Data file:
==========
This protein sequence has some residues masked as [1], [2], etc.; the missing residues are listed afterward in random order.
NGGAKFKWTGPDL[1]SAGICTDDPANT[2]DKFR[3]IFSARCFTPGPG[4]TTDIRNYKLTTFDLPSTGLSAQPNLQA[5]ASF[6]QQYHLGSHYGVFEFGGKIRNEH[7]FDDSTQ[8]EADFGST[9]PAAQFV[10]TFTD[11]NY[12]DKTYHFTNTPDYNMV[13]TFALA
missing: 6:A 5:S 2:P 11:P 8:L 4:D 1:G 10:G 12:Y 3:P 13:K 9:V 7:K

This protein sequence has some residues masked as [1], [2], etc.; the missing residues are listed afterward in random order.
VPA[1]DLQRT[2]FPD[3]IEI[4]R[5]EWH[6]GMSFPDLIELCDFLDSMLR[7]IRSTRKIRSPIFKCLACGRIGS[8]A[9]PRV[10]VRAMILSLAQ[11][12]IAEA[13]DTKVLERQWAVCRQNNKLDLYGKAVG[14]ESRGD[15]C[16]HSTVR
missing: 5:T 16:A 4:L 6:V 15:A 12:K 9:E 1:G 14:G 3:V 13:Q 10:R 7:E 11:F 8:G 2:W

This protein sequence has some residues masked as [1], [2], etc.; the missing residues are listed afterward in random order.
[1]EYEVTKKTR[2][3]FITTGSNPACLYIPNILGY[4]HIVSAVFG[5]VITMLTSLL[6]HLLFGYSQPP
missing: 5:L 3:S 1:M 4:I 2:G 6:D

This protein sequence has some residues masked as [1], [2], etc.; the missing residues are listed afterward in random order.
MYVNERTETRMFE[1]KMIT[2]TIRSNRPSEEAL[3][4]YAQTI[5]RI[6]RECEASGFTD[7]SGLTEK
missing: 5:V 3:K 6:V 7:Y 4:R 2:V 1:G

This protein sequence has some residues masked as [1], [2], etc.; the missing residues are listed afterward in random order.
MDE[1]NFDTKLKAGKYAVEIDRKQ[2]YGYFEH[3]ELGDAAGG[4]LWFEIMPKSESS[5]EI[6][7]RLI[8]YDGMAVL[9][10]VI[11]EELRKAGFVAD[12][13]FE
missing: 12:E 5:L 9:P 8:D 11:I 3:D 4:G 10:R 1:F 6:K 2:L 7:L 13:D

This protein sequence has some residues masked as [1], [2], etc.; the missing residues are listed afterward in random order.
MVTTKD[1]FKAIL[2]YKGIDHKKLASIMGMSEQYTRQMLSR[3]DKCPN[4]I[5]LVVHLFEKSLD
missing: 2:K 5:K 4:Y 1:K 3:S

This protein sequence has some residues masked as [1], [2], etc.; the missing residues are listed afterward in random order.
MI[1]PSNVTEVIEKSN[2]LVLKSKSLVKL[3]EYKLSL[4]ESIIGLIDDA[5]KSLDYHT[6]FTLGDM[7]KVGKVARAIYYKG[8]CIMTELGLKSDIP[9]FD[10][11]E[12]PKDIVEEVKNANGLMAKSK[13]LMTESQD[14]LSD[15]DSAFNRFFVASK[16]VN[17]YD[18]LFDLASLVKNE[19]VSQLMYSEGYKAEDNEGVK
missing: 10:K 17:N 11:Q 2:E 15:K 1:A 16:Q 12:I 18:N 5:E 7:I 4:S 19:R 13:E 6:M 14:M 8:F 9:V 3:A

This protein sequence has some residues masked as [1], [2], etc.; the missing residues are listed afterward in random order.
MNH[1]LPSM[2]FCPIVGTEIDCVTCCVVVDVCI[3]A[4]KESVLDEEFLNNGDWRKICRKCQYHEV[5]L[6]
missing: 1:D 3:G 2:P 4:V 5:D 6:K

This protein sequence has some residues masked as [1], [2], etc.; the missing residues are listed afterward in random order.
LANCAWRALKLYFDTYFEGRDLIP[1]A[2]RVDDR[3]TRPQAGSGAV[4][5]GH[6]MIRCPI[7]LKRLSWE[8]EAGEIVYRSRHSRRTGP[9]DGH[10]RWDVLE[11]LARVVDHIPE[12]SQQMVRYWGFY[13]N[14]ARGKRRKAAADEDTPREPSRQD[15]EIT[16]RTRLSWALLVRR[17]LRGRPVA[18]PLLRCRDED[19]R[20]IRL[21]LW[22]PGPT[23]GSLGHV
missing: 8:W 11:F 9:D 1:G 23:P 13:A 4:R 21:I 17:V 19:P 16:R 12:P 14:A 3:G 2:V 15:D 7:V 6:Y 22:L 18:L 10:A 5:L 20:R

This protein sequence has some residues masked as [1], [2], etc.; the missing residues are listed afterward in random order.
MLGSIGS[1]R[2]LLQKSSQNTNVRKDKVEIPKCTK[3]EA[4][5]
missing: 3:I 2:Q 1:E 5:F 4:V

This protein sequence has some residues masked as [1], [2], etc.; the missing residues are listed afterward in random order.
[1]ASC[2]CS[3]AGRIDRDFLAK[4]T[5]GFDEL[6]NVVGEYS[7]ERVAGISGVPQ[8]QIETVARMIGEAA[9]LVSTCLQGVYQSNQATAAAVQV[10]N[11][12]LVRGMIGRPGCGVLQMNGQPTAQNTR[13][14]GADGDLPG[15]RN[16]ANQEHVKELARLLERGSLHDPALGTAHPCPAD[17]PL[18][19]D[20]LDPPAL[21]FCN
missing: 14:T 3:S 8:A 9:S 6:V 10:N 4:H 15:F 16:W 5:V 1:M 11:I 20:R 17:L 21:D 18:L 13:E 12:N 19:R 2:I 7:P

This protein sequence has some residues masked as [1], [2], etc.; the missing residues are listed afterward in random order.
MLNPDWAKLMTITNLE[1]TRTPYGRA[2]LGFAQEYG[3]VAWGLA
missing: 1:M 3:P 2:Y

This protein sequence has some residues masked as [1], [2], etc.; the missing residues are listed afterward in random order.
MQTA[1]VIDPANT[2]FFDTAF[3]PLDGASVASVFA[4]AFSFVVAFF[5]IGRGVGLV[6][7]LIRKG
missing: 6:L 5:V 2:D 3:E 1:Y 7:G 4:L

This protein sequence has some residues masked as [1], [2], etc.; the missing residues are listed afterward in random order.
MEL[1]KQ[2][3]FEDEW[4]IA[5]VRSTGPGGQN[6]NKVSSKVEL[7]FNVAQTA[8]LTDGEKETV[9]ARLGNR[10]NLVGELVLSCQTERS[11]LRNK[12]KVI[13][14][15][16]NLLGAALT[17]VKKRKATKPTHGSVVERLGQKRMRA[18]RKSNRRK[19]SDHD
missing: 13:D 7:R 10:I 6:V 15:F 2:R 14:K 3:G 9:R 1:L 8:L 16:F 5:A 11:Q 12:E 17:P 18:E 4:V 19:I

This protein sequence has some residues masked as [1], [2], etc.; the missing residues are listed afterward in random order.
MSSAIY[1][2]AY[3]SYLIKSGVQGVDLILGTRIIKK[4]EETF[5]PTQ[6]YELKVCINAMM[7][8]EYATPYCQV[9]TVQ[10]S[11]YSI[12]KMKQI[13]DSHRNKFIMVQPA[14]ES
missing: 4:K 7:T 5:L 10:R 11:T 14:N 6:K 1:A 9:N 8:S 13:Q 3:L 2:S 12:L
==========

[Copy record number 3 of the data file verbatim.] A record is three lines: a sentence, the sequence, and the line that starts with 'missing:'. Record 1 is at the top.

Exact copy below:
This protein sequence has some residues masked as [1], [2], etc.; the missing residues are listed afterward in random order.
[1]EYEVTKKTR[2][3]FITTGSNPACLYIPNILGY[4]HIVSAVFG[5]VITMLTSLL[6]HLLFGYSQPP
missing: 5:L 3:S 1:M 4:I 2:G 6:D